Friday, June 21, 2019

That Sinking Feeling

It was a little surreal to watch The Command, Thomas Vinterberg's distressing and tense reenactment of the 2000 Kursk submarine disaster in the Barents Sea off the northern coast of Russia, within a week of having plowed through all of HBO's Chernobyl miniseries, as they deal with the same subject -- a government so blindly obsessed with optics that they'll always choose the big picture over the small; the symbolic over the human. It doesn't take much effort to see how these stories connect to what's going on here in the US (and several other countries) right now, certainly not as our President tweets and stomps his tiny feet about a ridiculous border wall while refusing to give blankets to dying infants, and the Religious Right stands and applauds on top of the baby's corpses.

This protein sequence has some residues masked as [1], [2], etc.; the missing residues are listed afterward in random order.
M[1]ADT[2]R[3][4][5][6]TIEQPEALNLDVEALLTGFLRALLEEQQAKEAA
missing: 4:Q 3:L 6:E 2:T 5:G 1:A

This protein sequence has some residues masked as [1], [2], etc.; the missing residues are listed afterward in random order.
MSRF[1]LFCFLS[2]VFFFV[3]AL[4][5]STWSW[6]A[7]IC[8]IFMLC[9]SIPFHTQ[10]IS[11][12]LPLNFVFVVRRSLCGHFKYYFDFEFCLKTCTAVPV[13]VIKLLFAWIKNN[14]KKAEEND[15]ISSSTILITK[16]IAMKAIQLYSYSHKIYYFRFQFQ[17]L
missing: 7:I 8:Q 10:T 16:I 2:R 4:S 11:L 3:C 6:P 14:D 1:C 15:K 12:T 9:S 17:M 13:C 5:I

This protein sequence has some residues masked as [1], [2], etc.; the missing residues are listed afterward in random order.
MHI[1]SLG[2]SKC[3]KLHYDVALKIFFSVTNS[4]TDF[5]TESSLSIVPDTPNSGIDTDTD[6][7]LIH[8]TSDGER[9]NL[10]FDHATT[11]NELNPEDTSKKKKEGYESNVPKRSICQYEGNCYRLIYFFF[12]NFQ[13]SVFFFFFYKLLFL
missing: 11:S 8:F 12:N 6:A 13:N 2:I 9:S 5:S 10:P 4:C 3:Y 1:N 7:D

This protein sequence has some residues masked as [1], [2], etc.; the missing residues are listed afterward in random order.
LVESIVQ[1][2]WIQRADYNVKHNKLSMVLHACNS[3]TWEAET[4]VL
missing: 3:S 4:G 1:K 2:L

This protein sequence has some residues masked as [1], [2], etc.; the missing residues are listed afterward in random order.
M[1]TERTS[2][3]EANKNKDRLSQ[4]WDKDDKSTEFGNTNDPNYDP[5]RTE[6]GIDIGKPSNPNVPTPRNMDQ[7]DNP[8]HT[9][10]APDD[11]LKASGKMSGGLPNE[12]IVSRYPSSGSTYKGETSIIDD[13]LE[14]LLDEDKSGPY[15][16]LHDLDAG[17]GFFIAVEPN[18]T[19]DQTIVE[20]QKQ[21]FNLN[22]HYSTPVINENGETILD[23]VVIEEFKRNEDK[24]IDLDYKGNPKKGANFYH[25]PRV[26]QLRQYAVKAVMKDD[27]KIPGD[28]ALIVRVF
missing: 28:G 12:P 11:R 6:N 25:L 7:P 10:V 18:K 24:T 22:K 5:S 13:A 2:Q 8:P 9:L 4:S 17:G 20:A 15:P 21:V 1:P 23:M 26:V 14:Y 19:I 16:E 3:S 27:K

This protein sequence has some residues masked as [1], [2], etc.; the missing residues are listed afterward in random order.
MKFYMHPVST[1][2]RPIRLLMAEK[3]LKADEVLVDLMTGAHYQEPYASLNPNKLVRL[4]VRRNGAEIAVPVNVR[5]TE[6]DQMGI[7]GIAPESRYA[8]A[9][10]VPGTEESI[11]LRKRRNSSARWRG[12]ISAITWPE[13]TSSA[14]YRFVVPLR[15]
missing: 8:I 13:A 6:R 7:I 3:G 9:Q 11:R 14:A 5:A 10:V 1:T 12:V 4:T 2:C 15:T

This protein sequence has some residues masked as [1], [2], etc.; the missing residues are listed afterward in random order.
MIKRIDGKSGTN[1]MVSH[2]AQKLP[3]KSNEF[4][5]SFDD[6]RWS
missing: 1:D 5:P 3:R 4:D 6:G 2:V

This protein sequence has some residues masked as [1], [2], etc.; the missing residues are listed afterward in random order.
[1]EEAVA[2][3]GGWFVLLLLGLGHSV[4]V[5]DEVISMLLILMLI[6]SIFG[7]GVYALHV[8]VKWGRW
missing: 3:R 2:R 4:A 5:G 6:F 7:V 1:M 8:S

These are dark days we're living in and The Command is a dark movie, despairing, but righteously so. You feel its frustration - or rather, it feels and feeds off of ours -- especially in its land-locked scenes of fruitless bureaucracy, terrified families smacking up against empty suits as hard as iron. Despair, ye, as shall we all -- impractical patriotism is a chemical spill, spreading fast. The film sees that, skims along that, the gorgeously lensed bubble of its underwater world closing in tighter, a poisoned yellow to greener to black, suffocation in cinematic form. Its cavernous spaces tighten, close down. A hand over an open scream.

Matthias Schoenaerts leads the boys down under and does so with typical panache, his ever sturdy physique shouldering up against all of its limitations -- is there any actor out there so willing to bear the short limp limits of masculinity across their brawny shoulders? He is big and hopeless, a slab of beef hammered down, emotions wheezing out of him like a leak. The film is admittedly dour, a suspended soundless scream like the dead's mouths floating open in forever stasis, but it sends its message of doom plainly -- the ghosts are speaking from their tombs and we need to listen, or sink deep down alongside.


Anonymous said...

Beautiful and insightful as always.
—from a longtime fan

par3182 said...